Enjoy All Floyd Virginia & Southwestern Virginia Have To Offer

Area Information


Incorporated in 1858 and originally named Jacksonville after our seventh president, Andrew Jackson, its name was changed to Floyd in 1896. The town and the county are named after a former governor, John Floyd.

Floyd and Floyd County have a varied and rich history of craftsmanship, art and music. It has long been known for such traditional crafts as weaving, quilting and instrument making. Area artists, bluegrass pickers and craftsmen still adhere to a fine tradition of quality that goes back for generations.

Average high temperatures in Floyd Virginia climb to just 81 degrees in July and average lows drop to 20 degrees in January. Monthly precipitation averages 3.4 inches with about 19.5 inches of annual snowfall.

Floyd and Floyd County have also become a gathering place for a new generation of artists, musicians and craftspeople with numerous jewelers, potters, glass and fiber artists setting up studios here. Wood carvers, visual artists, chandelier and kitchenware makers as well as old-time fiddlers, furniture makers and metal workers also make their homes here. Area artists, bluegrass pickers and craftsmen still adhere to a fine tradition of quality that goes back for generations.

And while some things may change, tradition and a sense of values still prevail in Floyd and Floyd County. A variety of different denominations serve our spiritual needs. New Haven, the first Baptist church in the area, was established in 1857. Jacksonville Presbyterian Church was established in 1853. The Topeco Church of the Brethren, thought to be the first brick church in the county, was formed in 1800 but not finished until 1857.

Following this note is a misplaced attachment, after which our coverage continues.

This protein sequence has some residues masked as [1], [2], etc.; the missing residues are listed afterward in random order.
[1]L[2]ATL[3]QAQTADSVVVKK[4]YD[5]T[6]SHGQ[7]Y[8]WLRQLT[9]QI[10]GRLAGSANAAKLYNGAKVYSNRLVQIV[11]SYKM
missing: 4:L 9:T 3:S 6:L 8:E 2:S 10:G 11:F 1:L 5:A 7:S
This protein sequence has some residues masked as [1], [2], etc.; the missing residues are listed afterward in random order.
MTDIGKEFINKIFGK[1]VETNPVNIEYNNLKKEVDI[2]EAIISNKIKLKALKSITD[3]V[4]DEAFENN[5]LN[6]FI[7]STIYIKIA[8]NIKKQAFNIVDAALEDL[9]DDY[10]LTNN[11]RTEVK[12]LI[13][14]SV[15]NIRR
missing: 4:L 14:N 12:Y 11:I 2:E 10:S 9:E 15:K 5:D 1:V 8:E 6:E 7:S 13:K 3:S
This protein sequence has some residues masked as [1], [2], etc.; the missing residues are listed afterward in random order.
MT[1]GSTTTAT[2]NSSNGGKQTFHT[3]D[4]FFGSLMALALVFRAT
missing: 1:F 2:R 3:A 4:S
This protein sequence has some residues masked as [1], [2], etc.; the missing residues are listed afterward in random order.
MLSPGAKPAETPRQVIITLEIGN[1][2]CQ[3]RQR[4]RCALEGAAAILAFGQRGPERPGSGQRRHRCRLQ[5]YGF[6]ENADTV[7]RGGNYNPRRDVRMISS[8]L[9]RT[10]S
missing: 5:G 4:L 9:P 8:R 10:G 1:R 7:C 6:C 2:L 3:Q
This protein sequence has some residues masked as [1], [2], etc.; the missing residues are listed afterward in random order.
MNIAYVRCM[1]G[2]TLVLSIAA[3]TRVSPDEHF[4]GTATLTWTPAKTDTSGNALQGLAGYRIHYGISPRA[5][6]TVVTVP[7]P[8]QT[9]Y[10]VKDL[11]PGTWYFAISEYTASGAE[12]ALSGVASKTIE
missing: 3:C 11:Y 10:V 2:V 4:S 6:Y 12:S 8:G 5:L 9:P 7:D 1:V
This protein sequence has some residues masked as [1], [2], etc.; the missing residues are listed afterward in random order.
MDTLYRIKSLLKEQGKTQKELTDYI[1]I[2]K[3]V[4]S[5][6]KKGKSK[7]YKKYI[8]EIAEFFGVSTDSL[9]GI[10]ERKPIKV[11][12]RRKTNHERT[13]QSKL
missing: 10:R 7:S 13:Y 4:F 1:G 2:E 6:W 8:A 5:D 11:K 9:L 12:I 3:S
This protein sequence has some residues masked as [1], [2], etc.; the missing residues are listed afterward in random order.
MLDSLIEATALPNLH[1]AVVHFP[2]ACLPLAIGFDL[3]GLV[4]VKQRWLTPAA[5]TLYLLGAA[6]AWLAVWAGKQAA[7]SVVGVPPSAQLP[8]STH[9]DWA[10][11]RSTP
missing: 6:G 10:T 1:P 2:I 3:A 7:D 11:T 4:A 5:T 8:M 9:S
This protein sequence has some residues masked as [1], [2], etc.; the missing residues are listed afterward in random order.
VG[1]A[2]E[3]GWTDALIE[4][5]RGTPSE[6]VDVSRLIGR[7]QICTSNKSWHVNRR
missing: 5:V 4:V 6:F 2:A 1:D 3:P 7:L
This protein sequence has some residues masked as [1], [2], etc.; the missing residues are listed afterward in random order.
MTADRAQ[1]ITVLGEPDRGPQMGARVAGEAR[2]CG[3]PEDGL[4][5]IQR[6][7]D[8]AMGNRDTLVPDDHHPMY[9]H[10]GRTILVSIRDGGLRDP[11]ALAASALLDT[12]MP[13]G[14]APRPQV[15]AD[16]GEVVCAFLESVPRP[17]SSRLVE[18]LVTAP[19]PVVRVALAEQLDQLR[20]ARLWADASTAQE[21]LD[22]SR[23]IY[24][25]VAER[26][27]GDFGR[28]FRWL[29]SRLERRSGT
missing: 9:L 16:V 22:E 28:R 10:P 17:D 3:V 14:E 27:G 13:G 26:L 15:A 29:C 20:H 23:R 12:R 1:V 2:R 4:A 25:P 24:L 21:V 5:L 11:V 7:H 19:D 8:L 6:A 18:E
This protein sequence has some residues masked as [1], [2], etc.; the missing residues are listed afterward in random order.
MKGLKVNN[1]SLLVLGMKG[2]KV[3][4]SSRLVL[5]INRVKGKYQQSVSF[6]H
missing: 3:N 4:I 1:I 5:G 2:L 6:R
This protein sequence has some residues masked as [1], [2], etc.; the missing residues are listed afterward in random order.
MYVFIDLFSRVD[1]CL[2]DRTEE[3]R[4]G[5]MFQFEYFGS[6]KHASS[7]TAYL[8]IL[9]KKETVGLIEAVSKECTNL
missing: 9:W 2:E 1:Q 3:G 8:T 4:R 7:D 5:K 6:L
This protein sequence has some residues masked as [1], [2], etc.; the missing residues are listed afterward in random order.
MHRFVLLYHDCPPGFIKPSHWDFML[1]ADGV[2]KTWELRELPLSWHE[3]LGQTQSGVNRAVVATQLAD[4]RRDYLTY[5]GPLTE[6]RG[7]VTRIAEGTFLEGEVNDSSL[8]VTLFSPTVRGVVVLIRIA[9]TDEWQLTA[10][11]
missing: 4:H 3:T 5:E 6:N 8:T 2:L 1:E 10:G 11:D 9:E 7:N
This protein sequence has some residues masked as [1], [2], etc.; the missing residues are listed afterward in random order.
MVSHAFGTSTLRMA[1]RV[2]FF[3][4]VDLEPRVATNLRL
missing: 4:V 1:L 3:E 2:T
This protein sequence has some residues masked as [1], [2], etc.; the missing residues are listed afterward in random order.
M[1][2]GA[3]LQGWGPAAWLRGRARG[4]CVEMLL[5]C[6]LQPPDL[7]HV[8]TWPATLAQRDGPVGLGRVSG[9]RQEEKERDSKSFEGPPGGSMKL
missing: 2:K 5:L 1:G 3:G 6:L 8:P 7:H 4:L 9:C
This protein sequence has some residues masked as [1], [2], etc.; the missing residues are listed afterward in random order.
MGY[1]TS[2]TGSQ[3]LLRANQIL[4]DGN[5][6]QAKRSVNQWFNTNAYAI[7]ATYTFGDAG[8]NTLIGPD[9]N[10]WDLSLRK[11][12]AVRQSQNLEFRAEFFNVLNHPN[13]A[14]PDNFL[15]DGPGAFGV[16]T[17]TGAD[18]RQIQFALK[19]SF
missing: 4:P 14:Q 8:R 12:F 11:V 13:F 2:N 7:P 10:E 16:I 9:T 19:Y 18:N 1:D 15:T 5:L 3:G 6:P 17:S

If the hustle and bustle of modern life has you down, Floyd and Floyd County could be just what the doctor ordered. We offer modern amenities but still retain our slower pace of living and lifestyle. Come and take a look for yourself.


"Friday Night in Floyd" is an event that has become a treasured local tradition. On any given Friday night you'll hear soulful strains of music coming from the Floyd Country Store as well as Oddfella's Cantina, the Pine Tavern and Mama Lazardos. It seems to have started in the early 1980s, when Hubert Roberson and his band began practicing at the Floyd Country Store on Friday evenings and some people passing by stopped outside the window to listen. It all grew from there. Today, the music is so diverse that it draws not only bluegrass lovers but also fans of the blues, jazz and even raggae. The Pine Tavern has added a 400-seat outdoor pavilion for its big concerts with such varied artists as Maria Muldaur and Leon Russell.